The Securities and Exchange Commission (SEC) rounded out a busy month of issuing enforcement actions by charging three investment advisory (IA) firms with violations of Section 206(4) and Rule 206(4)-2 of the Investment Advisers Act of 1940 (the “Custody Rule”). The Custody Rule requires IA firms who “have legal ownership or access to client assets or an arrangement permitting them to withdraw client assets” to fulfill a specific set of standards and implement safeguarding protections in order to properly maintain such funds and securities. According to the cease and desist orders issued by the SEC, Further Lane Asset Management (“Further Lane”), GW & Wade (“GW&W”), and Knelman Asset Management Group (“Knelman”) failed to have annual “surprise exams” conducted as required by the Custody Rule. Further Lane and its CEO Jose Miguel Araiz were additionally charged with other federal securities law violations, including fraud relating to a “fund-of-funds” that they controlled. Further Lane and Araiz were ordered to pay a disgorgement and prejudgment interest of $347,122, along with a $150,000 penalty and suspension from the industry for one (1) year.
For GW&W, the SEC press release stated that “the firm did not have proper safeguards as a custodian of client funds, and failed to identify itself as a custodian to independent auditors and in public disclosures,” which opened up clients to potential harm and contributed to a third-party fraud against one GW&W client. GW&W was charged with additional violations of other federal securities laws and was fined, $250,000. GW&W also reimbursed the client exposed to the third-party fraud and agreed to a censure and cease-and-desist order.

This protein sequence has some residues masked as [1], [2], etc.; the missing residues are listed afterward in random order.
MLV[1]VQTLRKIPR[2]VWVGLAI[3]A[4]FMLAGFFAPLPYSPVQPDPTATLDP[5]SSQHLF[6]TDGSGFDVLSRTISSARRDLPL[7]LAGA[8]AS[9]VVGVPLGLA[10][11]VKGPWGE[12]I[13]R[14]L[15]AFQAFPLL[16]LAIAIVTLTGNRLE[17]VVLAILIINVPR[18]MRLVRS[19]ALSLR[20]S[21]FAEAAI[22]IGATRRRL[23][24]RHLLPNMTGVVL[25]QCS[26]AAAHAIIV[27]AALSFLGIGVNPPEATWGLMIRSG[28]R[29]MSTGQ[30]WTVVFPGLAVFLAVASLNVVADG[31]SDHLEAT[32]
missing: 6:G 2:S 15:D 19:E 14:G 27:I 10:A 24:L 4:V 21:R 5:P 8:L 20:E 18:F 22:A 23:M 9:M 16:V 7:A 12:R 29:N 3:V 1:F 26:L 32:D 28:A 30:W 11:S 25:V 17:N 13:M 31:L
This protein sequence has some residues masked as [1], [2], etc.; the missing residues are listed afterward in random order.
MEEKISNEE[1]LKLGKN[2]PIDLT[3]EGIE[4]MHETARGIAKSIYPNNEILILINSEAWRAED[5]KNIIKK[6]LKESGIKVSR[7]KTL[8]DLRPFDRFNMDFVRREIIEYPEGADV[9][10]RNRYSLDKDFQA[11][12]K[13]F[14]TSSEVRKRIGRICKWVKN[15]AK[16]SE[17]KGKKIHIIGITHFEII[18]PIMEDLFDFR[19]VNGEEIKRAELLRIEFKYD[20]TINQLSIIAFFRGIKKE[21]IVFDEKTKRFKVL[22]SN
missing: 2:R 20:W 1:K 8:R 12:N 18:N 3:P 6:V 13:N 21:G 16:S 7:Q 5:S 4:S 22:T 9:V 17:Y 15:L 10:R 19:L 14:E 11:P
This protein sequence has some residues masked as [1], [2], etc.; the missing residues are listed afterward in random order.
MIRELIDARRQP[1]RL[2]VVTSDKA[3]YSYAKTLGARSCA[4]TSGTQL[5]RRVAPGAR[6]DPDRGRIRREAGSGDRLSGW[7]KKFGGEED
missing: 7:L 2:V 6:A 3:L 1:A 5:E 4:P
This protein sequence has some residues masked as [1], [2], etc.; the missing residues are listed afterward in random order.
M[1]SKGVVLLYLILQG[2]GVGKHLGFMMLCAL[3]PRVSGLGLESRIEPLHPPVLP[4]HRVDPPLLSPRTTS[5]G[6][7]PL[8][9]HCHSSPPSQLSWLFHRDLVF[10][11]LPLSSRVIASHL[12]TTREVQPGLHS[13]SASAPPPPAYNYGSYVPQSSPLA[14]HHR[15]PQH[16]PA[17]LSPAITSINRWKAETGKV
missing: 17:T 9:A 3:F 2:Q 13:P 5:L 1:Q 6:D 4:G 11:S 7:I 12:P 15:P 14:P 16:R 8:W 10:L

Knelman and its CEO and Chief Compliance Officer (CCO) Irving P. Knelman were found in violation of the Custody Rule for not having “surprise exams” conducted by an independent accounting firm on the assets in their affiliated private fund, Rancho Partners I, which is required since the fund had not obtained annual audits of the fund’s financial statements. Other violations by Knelman and the CCO included “improper discretionary cash distributions to Rancho members” and “failure to conduct annual compliance reviews.” The firm was ordered to pay a $60,000 penalty, and the CCO was fined $75,000 and was barred from serving as a CCO for three (3) years.
All three firms additionally agreed to a number of compliance related undertakings, including working with an independent compliance consultant.
Importantly, Andrew Ceresney, co-director of the SEC’s Division of Enforcement made the following statement in the press release: “These firms failed to comply with their custody rule obligations, and other firms who hold client assets should take notice that we will vigorously enforce such requirements.”
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